There have been a lot of great indie movies released in the past two years. To help you out, I curated a list of five movies that I really enjoyed. These five movies didn’t attain commercial success, but commercial success is not always an indicator of quality. If you give these movies a chance, I’m sure you won’t regret it.
These are my top five indie movies from the past two years, in chronological order.
Release Date: October 2015
The Lobster is set in an absurd world with a premise that single people are sent to a hotel in order to find a suitable match in a span of 45 days, or else they get turned into an animal of their choice. David (Colin Farrell) just learned that his wife is leaving him for another man. Newly single, he gets sent to the hotel to find a new partner. As a resident of the hotel, he gets acquainted with different women, each with a certain quirk.
The Lobster markets itself as a black comedy, and it surely is a prototypical example of the genre. The characters in the movie are emotionless and monotonic, whereas the scenarios that they find themselves in are absurd, and so the contrast between these two facets oftentimes lead to laugh-out-loud moments.
The movie is roughly split into two parts; the first set inside the hotel, wherein David mingles with various single ladies and tries to find a connection with one of them. The second is set out in the woods, where the loners thrive. These loners are former hotel residents who reject matrimony and so escaped from the hotel.
I recommend The Lobster to those who want to LOL and say WTF at the same time.
The Final Girls
Release Date: October 2015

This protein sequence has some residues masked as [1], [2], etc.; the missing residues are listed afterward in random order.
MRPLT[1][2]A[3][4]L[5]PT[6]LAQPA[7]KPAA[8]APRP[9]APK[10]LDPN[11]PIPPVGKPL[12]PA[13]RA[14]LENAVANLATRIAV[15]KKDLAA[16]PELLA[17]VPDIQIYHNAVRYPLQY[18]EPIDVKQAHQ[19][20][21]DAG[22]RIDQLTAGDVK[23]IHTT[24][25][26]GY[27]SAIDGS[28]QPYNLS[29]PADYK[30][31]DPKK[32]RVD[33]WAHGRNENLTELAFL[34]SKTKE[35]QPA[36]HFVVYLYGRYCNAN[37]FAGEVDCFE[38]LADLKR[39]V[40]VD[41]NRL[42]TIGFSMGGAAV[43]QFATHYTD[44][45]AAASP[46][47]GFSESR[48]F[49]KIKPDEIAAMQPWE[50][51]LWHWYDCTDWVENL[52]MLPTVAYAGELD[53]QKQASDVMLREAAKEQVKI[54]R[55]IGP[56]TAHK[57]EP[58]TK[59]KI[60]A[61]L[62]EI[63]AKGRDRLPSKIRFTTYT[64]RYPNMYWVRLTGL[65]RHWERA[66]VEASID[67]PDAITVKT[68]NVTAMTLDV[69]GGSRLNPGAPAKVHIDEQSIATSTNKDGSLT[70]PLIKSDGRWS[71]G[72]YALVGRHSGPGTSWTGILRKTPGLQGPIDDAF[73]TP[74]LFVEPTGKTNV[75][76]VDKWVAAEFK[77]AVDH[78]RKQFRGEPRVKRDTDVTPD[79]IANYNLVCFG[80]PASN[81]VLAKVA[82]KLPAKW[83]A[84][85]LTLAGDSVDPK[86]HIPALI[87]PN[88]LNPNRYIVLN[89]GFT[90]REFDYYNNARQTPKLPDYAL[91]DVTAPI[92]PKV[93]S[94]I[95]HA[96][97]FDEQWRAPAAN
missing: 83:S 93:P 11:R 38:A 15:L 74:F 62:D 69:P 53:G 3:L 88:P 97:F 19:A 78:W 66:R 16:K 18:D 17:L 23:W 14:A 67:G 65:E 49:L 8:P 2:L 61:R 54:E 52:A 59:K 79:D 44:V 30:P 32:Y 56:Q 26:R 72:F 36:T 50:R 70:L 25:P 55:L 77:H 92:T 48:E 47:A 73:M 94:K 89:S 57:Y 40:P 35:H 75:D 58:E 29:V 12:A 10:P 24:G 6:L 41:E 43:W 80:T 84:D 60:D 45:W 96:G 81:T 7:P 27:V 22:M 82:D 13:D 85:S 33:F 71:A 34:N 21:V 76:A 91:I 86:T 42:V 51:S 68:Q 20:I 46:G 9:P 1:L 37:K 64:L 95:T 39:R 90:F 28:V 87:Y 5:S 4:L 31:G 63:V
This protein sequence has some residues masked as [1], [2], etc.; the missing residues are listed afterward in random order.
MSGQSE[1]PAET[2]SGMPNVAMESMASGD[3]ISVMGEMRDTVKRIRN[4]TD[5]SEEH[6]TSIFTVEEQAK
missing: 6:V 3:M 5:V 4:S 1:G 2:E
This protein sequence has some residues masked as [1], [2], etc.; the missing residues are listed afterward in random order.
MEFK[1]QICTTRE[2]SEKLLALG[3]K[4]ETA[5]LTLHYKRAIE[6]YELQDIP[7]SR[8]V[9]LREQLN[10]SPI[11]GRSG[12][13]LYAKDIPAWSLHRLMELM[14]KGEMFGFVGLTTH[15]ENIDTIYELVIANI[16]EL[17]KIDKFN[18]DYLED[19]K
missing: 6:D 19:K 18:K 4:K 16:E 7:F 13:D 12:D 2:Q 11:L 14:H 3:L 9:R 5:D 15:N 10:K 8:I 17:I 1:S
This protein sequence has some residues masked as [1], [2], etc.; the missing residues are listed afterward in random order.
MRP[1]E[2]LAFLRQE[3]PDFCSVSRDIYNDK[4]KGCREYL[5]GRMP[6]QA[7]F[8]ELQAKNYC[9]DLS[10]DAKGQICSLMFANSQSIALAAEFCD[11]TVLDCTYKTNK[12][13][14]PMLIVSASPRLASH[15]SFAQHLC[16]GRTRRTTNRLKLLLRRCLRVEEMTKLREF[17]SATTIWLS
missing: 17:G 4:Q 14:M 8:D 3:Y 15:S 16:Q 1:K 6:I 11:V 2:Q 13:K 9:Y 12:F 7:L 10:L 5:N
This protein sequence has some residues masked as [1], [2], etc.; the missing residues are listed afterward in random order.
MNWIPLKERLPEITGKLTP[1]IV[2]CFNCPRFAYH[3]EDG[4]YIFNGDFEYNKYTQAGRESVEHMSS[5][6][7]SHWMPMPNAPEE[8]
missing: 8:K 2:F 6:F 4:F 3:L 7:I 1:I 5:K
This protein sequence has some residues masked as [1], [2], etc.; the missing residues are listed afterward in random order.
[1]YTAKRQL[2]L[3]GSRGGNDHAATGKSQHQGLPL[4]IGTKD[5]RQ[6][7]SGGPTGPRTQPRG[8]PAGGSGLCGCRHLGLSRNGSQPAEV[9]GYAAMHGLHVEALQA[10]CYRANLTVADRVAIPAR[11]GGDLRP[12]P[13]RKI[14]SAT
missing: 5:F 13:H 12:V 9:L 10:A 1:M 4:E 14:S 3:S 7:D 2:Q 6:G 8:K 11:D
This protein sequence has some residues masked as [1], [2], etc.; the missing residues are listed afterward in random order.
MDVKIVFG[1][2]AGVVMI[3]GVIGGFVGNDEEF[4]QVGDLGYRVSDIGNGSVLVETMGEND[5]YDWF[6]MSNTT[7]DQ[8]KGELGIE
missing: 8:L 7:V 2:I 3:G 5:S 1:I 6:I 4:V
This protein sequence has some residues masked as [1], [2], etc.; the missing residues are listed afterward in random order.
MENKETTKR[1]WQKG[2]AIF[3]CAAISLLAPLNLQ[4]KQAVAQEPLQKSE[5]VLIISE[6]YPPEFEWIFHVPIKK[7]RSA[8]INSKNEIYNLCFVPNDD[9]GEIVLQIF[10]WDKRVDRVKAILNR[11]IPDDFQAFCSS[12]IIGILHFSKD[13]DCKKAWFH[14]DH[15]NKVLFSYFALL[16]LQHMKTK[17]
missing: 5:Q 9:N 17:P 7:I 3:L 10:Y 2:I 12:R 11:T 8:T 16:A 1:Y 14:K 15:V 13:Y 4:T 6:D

The Final Girls is a horror-comedy, albeit more comedy than horror. It’s a meta-horror film, similar to The Cabin in the Woods, and so it subverts typical horror tropes and turn them on their heads.
Max Cartwright (Taissa Farmiga) is invited to a screening of Camp Bloodbath, a 1980s cult horror flick headlined by her mother Amanda (Malin Akerman). Max initially hesitates since her mother died three years ago in a car accident, but nonetheless agrees to the proposal. While inside the theater, a fire breaks out, so Max and her friends try to exit the cinema by ripping a hole through the screen. This sends them to the world of Camp Bloodbath, and allows Max to have a face-to-face encounter with Nancy, the character her mom plays in the movie. They must find a way to get back to the real world and fend themselves from the serial killer Billy.
The Final Girls is a fun movie to watch. It spoofs the typical final girl movie and succeeds in doing it. Apart from the light-heartedness, the movie has a very deep emotional core due to the mother-daughter relationship of Max and Nancy/Amanda.
The movie has a very satisfying climax, one which could probably bring you tears. Apart from that, it is also interesting to see how Max and her friends act once they realize that they could actually die while inside the movie.
I recommend The Final Girls to those who want to laugh and cry in equal measure.
Release Date: May 2016